Win Big at Willamette - Pitching your book - Talk by Laurie McLean, Marni Bates, and Grace Ledding

Win Big at Willamette: 
How Marni Bates and Laurie McLean Saw, Signed, and Sold
Laurie McLean, Marni Bates, Grace Ledding
Willamette Writers Conference
WWCON11
  • Laurie McLean - literary agent. Last year was first time was WWCON.
  • Signed Marni Bates, who was a three time attendee
  • Grace Ledding is trying to get Marni’s book AWKWARD produced as a (movie)
  • Laurie
    • goes to 20 conferences a year
    • always looking for new clients
    • pitches are stressful, and often nothing like the writing or the person.
    • trying to figure out from a 3 sentence pitch whether their 90,000 word book is worthwhile
    • Thursday night: pitch practice. 
      • It’s highly worthwhile.
      • Not only to practice your pitch but to listen to others to see what works.
      • You want to boil it down to 3 sentences, not give a blow by blow of the torture you put your characters through.
    • Last year Marni comes to pitch practice
      • During the practice Laurie says “that’s great, send me 10 pages”
      • Marni goes to the next room over, and practices there, and an agent offers her representation on the spot.
      • Later Laurie sees Marni and Marni says “I would never take representation from someone who hasn’t read my book.”
      • Laurie needed to go above and beyond to compete with NY agents. And also knew that 15 other agents asked to read it.
    • Marni
      • three years
      • first year: came with a novel she wrote in high school. did have some agents interested. and even got an offer of representation. 
        • turned down representation because she felt the agent viewed her as a teen  with potential rather than a true client
      • ended up writing an autobiography, which was published at 20.
      • came to third year, it’s thursday night practice pitches
      • booked both rooms
      • completed botched first pitch. (couldn’t hold mic, moderator looked at watch halfway through)
      • second pitch went perfectly, best pitch she ever did.
      • got an offer of representation on the spot, from an excellent, really smart agent.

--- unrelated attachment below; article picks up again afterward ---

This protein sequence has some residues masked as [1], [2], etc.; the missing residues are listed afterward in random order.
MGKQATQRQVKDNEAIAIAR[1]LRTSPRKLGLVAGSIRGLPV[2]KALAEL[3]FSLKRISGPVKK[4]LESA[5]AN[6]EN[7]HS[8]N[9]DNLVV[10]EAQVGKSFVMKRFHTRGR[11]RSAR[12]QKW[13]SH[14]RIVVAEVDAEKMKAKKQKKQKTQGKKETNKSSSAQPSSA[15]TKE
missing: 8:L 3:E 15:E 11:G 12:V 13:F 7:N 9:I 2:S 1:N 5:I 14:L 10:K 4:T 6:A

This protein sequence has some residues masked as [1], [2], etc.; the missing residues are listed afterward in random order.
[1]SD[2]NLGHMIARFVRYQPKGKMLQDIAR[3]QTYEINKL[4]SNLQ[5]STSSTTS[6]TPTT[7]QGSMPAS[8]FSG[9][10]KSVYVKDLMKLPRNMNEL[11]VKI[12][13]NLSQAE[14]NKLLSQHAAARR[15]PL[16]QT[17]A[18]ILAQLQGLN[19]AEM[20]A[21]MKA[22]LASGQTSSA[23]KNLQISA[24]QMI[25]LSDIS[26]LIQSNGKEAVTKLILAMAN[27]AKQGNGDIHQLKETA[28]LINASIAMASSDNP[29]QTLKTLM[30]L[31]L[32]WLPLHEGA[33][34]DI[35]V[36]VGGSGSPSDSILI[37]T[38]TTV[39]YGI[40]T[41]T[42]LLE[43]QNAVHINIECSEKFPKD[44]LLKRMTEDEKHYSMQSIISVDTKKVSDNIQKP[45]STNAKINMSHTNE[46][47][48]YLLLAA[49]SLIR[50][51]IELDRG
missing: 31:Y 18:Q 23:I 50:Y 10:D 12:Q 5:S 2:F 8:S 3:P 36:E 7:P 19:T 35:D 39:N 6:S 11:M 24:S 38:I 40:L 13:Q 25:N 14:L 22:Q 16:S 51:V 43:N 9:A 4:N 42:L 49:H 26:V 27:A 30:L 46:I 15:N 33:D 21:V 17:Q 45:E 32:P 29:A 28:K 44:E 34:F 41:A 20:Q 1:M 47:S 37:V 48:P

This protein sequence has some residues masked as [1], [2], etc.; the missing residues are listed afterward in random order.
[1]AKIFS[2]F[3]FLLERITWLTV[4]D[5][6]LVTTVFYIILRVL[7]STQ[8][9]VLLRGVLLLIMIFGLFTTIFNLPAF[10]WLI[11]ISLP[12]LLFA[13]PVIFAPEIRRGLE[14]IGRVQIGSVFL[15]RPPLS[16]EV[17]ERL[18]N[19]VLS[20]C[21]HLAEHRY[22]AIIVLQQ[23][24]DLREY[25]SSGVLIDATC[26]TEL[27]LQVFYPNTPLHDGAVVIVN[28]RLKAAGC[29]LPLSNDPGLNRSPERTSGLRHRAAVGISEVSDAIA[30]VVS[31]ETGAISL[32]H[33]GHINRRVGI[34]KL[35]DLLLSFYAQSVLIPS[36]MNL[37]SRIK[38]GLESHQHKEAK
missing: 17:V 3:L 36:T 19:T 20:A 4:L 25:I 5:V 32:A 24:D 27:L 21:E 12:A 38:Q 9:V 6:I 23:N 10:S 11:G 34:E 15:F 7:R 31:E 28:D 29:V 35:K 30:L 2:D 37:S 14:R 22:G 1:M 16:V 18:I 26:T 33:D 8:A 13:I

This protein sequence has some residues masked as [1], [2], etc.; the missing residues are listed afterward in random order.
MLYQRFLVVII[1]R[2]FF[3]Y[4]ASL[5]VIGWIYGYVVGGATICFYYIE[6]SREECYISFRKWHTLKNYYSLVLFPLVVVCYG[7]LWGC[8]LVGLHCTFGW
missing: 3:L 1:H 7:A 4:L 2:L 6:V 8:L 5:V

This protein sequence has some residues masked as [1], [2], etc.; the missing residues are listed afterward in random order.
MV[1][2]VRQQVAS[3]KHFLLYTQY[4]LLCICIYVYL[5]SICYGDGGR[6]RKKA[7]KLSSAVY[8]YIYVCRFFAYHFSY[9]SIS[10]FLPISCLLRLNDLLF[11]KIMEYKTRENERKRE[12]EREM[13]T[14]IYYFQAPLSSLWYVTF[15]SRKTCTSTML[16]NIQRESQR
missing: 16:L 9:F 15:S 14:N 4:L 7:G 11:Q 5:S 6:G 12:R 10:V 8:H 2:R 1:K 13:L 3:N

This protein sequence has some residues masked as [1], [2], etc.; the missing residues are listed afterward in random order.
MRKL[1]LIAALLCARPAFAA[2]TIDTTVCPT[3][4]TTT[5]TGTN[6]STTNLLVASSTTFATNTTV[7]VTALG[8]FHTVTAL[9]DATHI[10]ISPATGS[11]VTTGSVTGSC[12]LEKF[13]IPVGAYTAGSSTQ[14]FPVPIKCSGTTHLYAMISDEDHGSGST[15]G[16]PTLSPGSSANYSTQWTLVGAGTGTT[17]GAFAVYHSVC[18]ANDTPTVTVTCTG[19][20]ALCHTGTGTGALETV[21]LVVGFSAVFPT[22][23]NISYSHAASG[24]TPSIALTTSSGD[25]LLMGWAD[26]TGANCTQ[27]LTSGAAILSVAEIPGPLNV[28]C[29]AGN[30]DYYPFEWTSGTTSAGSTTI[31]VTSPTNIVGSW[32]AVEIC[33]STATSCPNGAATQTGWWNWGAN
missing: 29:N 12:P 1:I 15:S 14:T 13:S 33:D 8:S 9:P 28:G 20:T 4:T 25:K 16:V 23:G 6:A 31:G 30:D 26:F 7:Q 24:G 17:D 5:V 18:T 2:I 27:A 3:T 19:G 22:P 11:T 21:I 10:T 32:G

• but felt like it was an offer based on the fact that she she came across well, as opposed to the book itself.
      • but she had paid for the conference... wasn’t going to sign without shopping around.
      • then she met laurie again, and laurie suggested a morning meeting.
      • at the morning meeting, laurie explained what she could do for her.
      • and said.... i can help you if you can write, but if you can’t write, i can’t do anything. that was what she wanted to hear.
      • Laurie read first 50 pages, then asked for more.
      • I didn’t have more edited to my level of satisfaction. So I asked to provide the rest two weeks after the conference.
      • Soon there was a three book deal with Kensington.
      • And she wrote during school. (full time student, and also spent a a semester studying abroad.)
    • Grace Ledding
      • Laurie me the book earlier this year.
      • Book seemed timely but also timeless. Coming of age books are always favorites, but it was timely because now for the first time all of this stuff is online. you’ll always carry your history with you. [referring to how the main character is spotted by a bunch of people, who record with their phones, and upload to youtube, and the video goes viral.]
      • Tricky to do YA books into movies, because sometimes you get Easy A, and sometimes you get [missed it, something meaningful]
      • That it was written by someone younger made it feel more authentic than if it was written by a 50 year old.
    • The thing about high school is that everything is 100% emotion, so it is all so vivid.
  • Questions
    • What you looking for in a pitch?
      • The book has to be similar enough for the reader to know they are going to have a certain kind of experience, but different enough that it won’t be the same exact experience.
      • Fresh and exciting, but something I can sell.
      • Something powerful: keep the pitch the short. If you can tell me in three sentences what it is, then I can pitch it to an editor, and the editor can pitch it to a book seller, etc.
      • When I heard Marni’s pitch: it was funny, it was YA, but it was different because it had this youtube angle.
      • You have to be able to stand behind your idea. 
      • If you go to Amazon, you made a decision based on a one line description. 
      • You can’t talk around your story. You have to be able to tell it. If you talk around it, then maybe you don’t know your own story.